David : The publishing industry has changed in major ways since I started in the early 1970s. There are fewer publishers. Most of the remaining publishers often have movie-producer attitudes, going for high-concept plots. Fewer and fewer novelists are being given adequate promotion. It’s depressingly about profit margin. In the old days, publishers were content with a modest profit. But now that conglomerates own many publishers and have consolidated, they want HUGE profits. So do you promote an author who might sell 25,000 copies of a novel, or do you promote an author who’ll sell a half million copies? You see where this logic takes you. The advice I generally give is be a first-class version of yourself rather than a second-class version of another writer. Don’t imitate. Don’t rely on what’s already been done. Naturally, if you’re really far out, a publisher might not believe you can attract a readership. But on balance, I believe that our task is to learn from the past in order to build on the present and contribute to the future so that some other writer imitates US, not the other way around. Someone once suggested that there are only three major writers in any category. He went on to say that we should find a gap where there are only two in a category and then try to fill the third slot. Well, I suppose. But it sounds heartless and tedious. The only time I would recommend that approach is when you feel passionate about the type of fiction you want to be number three in. Passion. That’s the key. Do you really love the book you’re writing? Is it a reflection of you and not your imitation of another writer? That way, if you don’t find a publisher for the book, at least you didn’t waste your time by selling out and following a trend that’s no longer in vogue. Instead, you wrote a book that you were desperate to create. This is another topic that I emphasize in LESSONS FROM A LIFETIME OF WRITING.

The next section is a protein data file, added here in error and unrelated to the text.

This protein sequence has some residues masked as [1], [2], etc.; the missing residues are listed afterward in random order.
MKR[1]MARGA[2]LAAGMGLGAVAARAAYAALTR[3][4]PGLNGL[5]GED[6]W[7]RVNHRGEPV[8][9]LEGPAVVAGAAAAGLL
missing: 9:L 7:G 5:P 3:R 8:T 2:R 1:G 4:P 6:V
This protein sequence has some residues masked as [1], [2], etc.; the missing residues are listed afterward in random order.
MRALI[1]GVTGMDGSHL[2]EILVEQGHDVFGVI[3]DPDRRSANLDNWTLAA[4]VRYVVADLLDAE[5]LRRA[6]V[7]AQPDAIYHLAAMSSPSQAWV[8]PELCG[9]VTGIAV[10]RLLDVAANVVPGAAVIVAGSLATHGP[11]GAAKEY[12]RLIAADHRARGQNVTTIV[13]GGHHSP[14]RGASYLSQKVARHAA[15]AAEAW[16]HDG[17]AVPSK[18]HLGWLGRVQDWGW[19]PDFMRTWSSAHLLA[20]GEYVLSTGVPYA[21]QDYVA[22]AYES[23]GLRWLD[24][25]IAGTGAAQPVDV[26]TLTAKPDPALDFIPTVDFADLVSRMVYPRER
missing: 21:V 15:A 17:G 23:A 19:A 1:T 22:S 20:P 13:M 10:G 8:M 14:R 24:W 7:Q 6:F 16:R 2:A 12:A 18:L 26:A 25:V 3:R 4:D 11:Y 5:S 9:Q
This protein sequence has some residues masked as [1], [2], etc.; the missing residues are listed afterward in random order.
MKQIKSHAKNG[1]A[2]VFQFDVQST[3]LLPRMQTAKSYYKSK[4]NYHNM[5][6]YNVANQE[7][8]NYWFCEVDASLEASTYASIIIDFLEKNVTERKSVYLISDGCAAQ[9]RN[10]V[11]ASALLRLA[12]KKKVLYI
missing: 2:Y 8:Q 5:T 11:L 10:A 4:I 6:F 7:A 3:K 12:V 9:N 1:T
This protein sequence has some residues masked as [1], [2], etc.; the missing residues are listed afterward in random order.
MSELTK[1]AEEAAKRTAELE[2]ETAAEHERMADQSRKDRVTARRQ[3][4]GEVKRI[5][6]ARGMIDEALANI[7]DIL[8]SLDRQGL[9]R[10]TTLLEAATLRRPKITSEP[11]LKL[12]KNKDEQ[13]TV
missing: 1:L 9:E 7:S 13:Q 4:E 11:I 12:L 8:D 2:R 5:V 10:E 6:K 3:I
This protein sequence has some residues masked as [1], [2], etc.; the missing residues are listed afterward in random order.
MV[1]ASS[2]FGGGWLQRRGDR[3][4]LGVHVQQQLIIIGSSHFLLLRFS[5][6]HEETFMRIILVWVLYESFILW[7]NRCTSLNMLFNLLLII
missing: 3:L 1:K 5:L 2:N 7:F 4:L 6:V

Ali: www.davidmorrell.net is relatively new and a very concise but informative website for your readers. Can you tell us how much input you have over the site and why a web-presence is important for you?
David : Many of my author friends have websites and finally convinced me that I should have one, also. At the start, I didn’t see the point, but now that I’ve learned what a website can do, I regret not having obtained one much earlier. The opportunity for communication is amazing. I get all sorts of questions about my work, which I answer. I have about 1,000 fans signed up for a newsletter that I email to them every couple of months. People from all over the world are now able to contact me in an easy fashion. Some websites are controlled by the Internet experts who designed them. But I have control of most of mine. I’m able to add and subtract items on my own. There’s a BOOK page, where I provide my reflections about each book. There’s an FAQ page in which I answer the questions I’m commonly asked-why did I write FIRST BLOOD, how did I come up with the name Rambo, what sort of research have I done, what are my most collectible books. On the CONTACT page, there are two print-quality downloadable photographs, color and black-and-white, for MAC and PC users. Journalists find this feature useful. The site is a work-in-progress and no doubt will be expanded, but for now, I’m happy with the results.
Ali: Some people amongst our intelligentsia do not consider genre fiction to be “literary” enough when compared to ‘general fiction’? Would you care to comment?